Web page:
Explore the path to higher consciousness through a 4-stage meditation guide, integrating practices from Patanjali’s eight limbs.
Dive deep into the transformative power of meditation, where each stage offers a unique stepping stone to profound Self-discovery.
There are four basic stages to meditation practice — like the four movements in a beautiful symphony, they flow together in a great concert of higher awareness. Within these four general stages, Patanjali’s eight limbs provide specific practices.
Delving into each stage is akin to unlocking the notes of a melody, revealing a harmonious blend of tradition and introspection that supports one's journey towards heightened Self-awareness.
A simple guide to the stages — my four-part formula — for meditation practice is this: foster, focus, flow, and finish.
Let us meditate on the radiant light of Supreme Consciousness.
May it purify our hearts and illumine our minds.
May it guide and inspire us.
The first stage of meditation practice is arranging conditions that are conducive to meditative awareness — both internally and externally. To meditate, choose a quiet place where you will not be disturbed — shut the door, turn off the phones and computer, sit down, and intentionally direct your attention within.
As a beginning meditator, one of the first challenges I faced was my fear of being alone with myself! Sounds strange, yet when I look back, I can see how it took a while to settle in and get comfortable with the deep, and raw, connection that meditation brings. Don’t get me wrong; I have always enjoyed being alone. Yet by continually staying busy doing something, I remained distant from myself. Meditation was different. Finding the willingness to be undistracted and uninterrupted — to be truly alone with myself — took courage. I had lived for decades distracted from my Self, disconnected from what I truly felt and what I deeply knew to be true. But divine grace has a way of bringing us back to our Self, helping us rediscover our wholeness. When I was ready, meditation provided the way.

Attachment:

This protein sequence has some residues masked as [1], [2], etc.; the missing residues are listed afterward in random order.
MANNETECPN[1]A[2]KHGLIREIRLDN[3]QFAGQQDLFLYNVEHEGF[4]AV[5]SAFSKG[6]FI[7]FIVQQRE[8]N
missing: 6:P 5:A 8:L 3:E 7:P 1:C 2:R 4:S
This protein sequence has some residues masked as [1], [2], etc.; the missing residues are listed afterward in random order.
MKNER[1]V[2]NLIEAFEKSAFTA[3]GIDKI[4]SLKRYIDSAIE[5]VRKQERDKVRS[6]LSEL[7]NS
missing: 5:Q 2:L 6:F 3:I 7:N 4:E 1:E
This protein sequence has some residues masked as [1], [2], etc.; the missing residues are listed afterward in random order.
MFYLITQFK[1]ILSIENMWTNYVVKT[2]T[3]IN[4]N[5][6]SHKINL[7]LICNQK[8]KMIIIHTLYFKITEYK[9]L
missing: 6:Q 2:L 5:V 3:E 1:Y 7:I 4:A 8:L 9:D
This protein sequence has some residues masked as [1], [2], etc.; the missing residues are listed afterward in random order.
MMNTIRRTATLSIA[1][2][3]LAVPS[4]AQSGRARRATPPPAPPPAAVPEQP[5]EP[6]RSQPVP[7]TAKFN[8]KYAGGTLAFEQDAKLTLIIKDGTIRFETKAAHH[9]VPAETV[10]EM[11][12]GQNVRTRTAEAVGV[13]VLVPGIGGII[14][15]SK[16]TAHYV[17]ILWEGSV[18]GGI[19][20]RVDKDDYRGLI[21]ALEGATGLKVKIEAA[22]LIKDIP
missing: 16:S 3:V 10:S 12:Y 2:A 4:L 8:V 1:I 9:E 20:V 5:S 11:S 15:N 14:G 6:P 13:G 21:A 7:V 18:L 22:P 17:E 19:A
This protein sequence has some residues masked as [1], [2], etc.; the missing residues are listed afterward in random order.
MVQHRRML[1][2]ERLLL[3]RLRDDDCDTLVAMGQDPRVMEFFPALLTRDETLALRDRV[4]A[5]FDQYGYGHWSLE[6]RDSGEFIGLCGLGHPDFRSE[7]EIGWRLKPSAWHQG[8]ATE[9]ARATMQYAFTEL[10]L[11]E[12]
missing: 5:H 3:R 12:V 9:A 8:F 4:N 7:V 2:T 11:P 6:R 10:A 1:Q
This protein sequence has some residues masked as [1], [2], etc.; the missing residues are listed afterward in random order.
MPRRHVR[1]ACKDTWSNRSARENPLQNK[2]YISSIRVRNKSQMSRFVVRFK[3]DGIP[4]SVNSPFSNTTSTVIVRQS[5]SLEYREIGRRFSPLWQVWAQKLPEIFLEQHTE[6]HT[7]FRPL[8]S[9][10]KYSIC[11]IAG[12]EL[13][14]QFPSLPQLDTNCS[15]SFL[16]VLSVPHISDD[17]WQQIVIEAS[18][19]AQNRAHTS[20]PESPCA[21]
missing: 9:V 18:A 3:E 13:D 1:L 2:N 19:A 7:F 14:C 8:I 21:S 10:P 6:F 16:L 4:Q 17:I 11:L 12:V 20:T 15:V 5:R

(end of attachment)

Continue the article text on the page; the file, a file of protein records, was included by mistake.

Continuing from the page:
Hesitation to be alone with oneself can show up in subtle or obvious ways, like leaving the phone just out of range — in case someone important calls! Or, taking a problem to be solved with us into meditation. Thus, the first stage in meditation is fostering or cultivating an environment conducive to letting go of such distractions and embarking on the inward journey.
Ideally, find a private space where you can meditate — whether that’s a room dedicated to meditation or a shared space that can be reserved for, or kept private during, meditation. In this space, consider setting up a simple altar, one arranged with anything that helps to elevate and quiet the mind — a candle, incense, photos of your teacher or the saints. Whenever we catch fire with determination to meditate, we find a space for it.
One determined student I knew lived with roommates in a full and active household. Where was he going to find any quiet space? He set up his meditation altar on the dashboard of his car. Every morning, he went out to meditate in the garage, where he would not be disturbed. After getting clear about your intention to set aside time to meditate, and arranging a suitable environment, turn your attention to your posture.